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Remembering the bomb cyclone of March 2019

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Posted at 8:01 PM, Mar 13, 2024
and last updated 2024-03-14 13:34:40-04

EL PASO COUNTY, Colo. — On March 13, 2019, a storm of historic proportions slammed into the state of Colorado.

Even with an army of city, county and state workers trying their best to clear the roads, thousands were still left stranded.

What is a "bomb cyclone?"

In more scientific terms, a bomb cyclone describes the rapid deepening of a low-pressure system by 24 milibars (mb) in 24 hours, known as bombogenesis. The March 13, 2019 low deepened by 33 mb in 24 hours - well exceeding that criteria. Normal sea level pressure is a touch above 1000 mb, so this represents a 3% drop in air pressure relative to normal. That might not sound like much, but it set a record. The 970 mb low over Lamar, Colorado is the lowest recorded pressure in our state. Bombogenesis is common in Nor' Easters developing on the east coast, but is extremely uncommon in Colorado.

Storm strength correlates with how deep a low pressure center is. Lower pressures result in stronger winds. So, record strength low - record winds, which gusted from 80 - 100 mph with this storm. The Colorado Springs Airport measured a gust of 96 mph - as strong as an EF1 tornado.

This storm formed and strengthened due to very strong temperature gradients over the state.

A temperature gradient is simply a change in temperatures over a distance. Today as a strong winter storm again approaches, we have a significant temperature gradient.
When temperature gradients tighten (warm and cold get closer together), storms form.

2019 was also an El Nino year - as is 2024. During El Ninos, Colorado tends to get more springtime snow due to changes in the placement of our Jet Stream.

In a strong El Niño, Colorado gets more springtime moisture

What impacts did this storm cause?

The Denver International Airport (DIA) was hit hard and after canceling around 1,400 flights, there were virtually no flights let in or out that Wednesday. 5,000 passengers wound up having to spend the night there due to all the cancellations.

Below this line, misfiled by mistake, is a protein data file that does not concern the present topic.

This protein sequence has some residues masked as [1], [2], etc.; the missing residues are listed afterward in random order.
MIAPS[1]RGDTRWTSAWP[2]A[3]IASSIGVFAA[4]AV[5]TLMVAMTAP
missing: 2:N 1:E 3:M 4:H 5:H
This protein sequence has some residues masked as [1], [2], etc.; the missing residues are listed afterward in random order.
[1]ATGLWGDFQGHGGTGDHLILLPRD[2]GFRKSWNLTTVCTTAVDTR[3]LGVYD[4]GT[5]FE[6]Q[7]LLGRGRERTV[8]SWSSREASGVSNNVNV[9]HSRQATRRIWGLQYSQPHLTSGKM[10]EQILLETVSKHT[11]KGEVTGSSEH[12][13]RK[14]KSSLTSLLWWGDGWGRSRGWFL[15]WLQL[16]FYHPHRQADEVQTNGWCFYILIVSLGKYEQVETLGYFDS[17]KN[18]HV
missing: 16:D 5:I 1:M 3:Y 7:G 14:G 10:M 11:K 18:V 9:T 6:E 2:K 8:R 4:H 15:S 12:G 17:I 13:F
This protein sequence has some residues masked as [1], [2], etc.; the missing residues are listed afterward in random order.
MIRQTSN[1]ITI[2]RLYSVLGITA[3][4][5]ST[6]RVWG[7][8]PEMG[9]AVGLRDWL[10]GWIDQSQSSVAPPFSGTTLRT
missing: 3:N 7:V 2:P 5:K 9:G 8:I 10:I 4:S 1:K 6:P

Several major highways and interstates were closed as a result of this cyclone, including:

  • I-25 from Colorado Springs to Denver
  • I-25 from Denver to the Wyoming border
  • I-76
  • I-70 from Denver to east of the Nebraska and Kansas borders

Several car accidents occurred throughout the storm and many motorists were stranded in their cars. There were 1,500 people stranded in northern El Paso county alone.
The National Guard was activated to help in more than 100 search and rescue operations.

Many trees and power poles were blown over, causing more than 445,000 people to lose power.

Numerous schools and businesses closed down that Wednesday and stayed closed through Thursday.

One state trooper did die as a result of this storm along I-76 northeast of Denver.

What was El Paso County's response to this cyclone?

On March 19, 2019, El Paso County Commissioners came together to talk about their response during the storm and how to continue dealing with its aftermath.

Several agencies replied that they were still trying to clear roads of downed trees and branches. Others were busy repairing power lines and doing an inventory of their emergency response services.

Overall this cyclone and the damage it caused would cost El Paso taxpayers hundreds of thousands due to all of the overtime required to keep street crews and other departments ready to respond on a 24/7 basis.

The Office of Emergency Management replied that they were still removing snow and recovering and repairing signs, particularly in the far eastern sections of the county.

The county crews that were performing rescue operations talked about how difficult it was to reach stranded motorists and abandoned cars in remote areas of the county where visibility was near zero.

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